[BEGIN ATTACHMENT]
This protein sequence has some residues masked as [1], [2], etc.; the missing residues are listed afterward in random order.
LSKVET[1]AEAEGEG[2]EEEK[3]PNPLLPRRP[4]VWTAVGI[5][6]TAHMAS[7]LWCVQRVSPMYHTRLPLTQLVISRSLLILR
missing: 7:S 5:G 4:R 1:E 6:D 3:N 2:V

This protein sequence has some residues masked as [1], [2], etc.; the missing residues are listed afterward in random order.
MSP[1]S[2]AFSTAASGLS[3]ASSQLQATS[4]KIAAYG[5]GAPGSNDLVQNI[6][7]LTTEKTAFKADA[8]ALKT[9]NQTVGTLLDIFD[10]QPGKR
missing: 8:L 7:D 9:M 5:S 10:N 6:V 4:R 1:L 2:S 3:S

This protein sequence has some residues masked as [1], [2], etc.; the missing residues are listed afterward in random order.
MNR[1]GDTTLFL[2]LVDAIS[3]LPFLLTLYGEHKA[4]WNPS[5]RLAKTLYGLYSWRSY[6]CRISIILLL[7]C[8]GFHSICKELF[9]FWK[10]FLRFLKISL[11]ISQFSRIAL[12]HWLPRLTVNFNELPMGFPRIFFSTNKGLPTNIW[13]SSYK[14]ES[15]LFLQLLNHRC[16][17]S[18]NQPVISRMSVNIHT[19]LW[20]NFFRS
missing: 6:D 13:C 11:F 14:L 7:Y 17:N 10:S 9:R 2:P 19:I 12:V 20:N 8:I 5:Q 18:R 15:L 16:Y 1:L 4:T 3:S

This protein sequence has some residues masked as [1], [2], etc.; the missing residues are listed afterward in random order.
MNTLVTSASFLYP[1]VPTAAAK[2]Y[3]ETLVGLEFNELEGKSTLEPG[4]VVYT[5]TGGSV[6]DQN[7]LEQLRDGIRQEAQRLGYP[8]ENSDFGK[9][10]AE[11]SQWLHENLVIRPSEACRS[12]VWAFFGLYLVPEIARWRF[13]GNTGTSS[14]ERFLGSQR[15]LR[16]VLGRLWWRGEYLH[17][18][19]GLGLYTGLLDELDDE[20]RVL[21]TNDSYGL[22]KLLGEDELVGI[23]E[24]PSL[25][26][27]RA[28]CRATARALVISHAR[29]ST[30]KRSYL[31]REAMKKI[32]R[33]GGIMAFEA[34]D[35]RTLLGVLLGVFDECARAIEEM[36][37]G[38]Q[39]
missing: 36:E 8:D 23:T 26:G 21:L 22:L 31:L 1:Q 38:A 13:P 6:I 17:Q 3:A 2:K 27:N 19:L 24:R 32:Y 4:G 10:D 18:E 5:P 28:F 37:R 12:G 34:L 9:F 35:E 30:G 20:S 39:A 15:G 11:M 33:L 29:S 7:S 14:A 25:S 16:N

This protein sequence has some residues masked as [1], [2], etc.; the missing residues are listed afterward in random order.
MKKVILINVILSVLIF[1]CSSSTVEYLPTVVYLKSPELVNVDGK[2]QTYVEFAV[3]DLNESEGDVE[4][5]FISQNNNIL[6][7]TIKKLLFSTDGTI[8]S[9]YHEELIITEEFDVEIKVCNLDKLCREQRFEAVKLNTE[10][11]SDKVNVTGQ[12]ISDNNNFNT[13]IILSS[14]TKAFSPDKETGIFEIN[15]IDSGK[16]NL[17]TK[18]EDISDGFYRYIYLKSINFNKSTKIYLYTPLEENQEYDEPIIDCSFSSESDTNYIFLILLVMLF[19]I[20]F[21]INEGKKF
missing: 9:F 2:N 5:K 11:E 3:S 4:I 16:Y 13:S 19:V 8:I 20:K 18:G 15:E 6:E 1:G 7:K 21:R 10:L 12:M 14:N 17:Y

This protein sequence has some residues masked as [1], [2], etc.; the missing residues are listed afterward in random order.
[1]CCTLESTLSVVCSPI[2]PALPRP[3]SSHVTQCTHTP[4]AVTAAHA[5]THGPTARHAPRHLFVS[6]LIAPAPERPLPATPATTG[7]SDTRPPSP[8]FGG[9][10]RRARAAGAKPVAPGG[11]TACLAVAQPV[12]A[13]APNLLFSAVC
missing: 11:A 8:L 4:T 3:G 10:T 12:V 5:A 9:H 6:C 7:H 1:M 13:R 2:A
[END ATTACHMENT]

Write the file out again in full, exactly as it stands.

This protein sequence has some residues masked as [1], [2], etc.; the missing residues are listed afterward in random order.
LSKVET[1]AEAEGEG[2]EEEK[3]PNPLLPRRP[4]VWTAVGI[5][6]TAHMAS[7]LWCVQRVSPMYHTRLPLTQLVISRSLLILR
missing: 7:S 5:G 4:R 1:E 6:D 3:N 2:V

This protein sequence has some residues masked as [1], [2], etc.; the missing residues are listed afterward in random order.
MSP[1]S[2]AFSTAASGLS[3]ASSQLQATS[4]KIAAYG[5]GAPGSNDLVQNI[6][7]LTTEKTAFKADA[8]ALKT[9]NQTVGTLLDIFD[10]QPGKR
missing: 8:L 7:D 9:M 5:S 10:N 6:V 4:R 1:L 2:S 3:S

This protein sequence has some residues masked as [1], [2], etc.; the missing residues are listed afterward in random order.
MNR[1]GDTTLFL[2]LVDAIS[3]LPFLLTLYGEHKA[4]WNPS[5]RLAKTLYGLYSWRSY[6]CRISIILLL[7]C[8]GFHSICKELF[9]FWK[10]FLRFLKISL[11]ISQFSRIAL[12]HWLPRLTVNFNELPMGFPRIFFSTNKGLPTNIW[13]SSYK[14]ES[15]LFLQLLNHRC[16][17]S[18]NQPVISRMSVNIHT[19]LW[20]NFFRS
missing: 6:D 13:C 11:F 14:L 7:Y 17:N 10:S 9:R 2:P 19:I 12:V 20:N 8:I 5:Q 18:R 15:L 16:Y 1:L 4:T 3:S

This protein sequence has some residues masked as [1], [2], etc.; the missing residues are listed afterward in random order.
MNTLVTSASFLYP[1]VPTAAAK[2]Y[3]ETLVGLEFNELEGKSTLEPG[4]VVYT[5]TGGSV[6]DQN[7]LEQLRDGIRQEAQRLGYP[8]ENSDFGK[9][10]AE[11]SQWLHENLVIRPSEACRS[12]VWAFFGLYLVPEIARWRF[13]GNTGTSS[14]ERFLGSQR[15]LR[16]VLGRLWWRGEYLH[17][18][19]GLGLYTGLLDELDDE[20]RVL[21]TNDSYGL[22]KLLGEDELVGI[23]E[24]PSL[25][26][27]RA[28]CRATARALVISHAR[29]ST[30]KRSYL[31]REAMKKI[32]R[33]GGIMAFEA[34]D[35]RTLLGVLLGVFDECARAIEEM[36][37]G[38]Q[39]
missing: 36:E 8:D 23:T 26:G 21:L 22:L 31:L 1:Q 38:A 13:P 6:I 17:Q 3:A 2:K 27:N 19:L 24:R 32:Y 4:G 10:D 18:E 5:P 28:F 37:R 12:G 34:L 9:F 35:E 30:G 20:S 39:A 15:G 11:M 33:L 29:S 7:S 14:A 25:S 16:N

This protein sequence has some residues masked as [1], [2], etc.; the missing residues are listed afterward in random order.
MKKVILINVILSVLIF[1]CSSSTVEYLPTVVYLKSPELVNVDGK[2]QTYVEFAV[3]DLNESEGDVE[4][5]FISQNNNIL[6][7]TIKKLLFSTDGTI[8]S[9]YHEELIITEEFDVEIKVCNLDKLCREQRFEAVKLNTE[10][11]SDKVNVTGQ[12]ISDNNNFNT[13]IILSS[14]TKAFSPDKETGIFEIN[15]IDSGK[16]NL[17]TK[18]EDISDGFYRYIYLKSINFNKSTKIYLYTPLEENQEYDEPIIDCSFSSESDTNYIFLILLVMLF[19]I[20]F[21]INEGKKF
missing: 9:F 2:N 5:K 11:E 3:S 4:I 16:Y 13:S 19:V 8:I 20:K 18:G 15:E 6:E 1:G 7:K 21:R 10:L 12:M 14:N 17:Y

This protein sequence has some residues masked as [1], [2], etc.; the missing residues are listed afterward in random order.
[1]CCTLESTLSVVCSPI[2]PALPRP[3]SSHVTQCTHTP[4]AVTAAHA[5]THGPTARHAPRHLFVS[6]LIAPAPERPLPATPATTG[7]SDTRPPSP[8]FGG[9][10]RRARAAGAKPVAPGG[11]TACLAVAQPV[12]A[13]APNLLFSAVC
missing: 11:A 8:L 4:T 3:G 10:T 12:V 5:A 9:H 6:C 7:H 1:M 13:R 2:A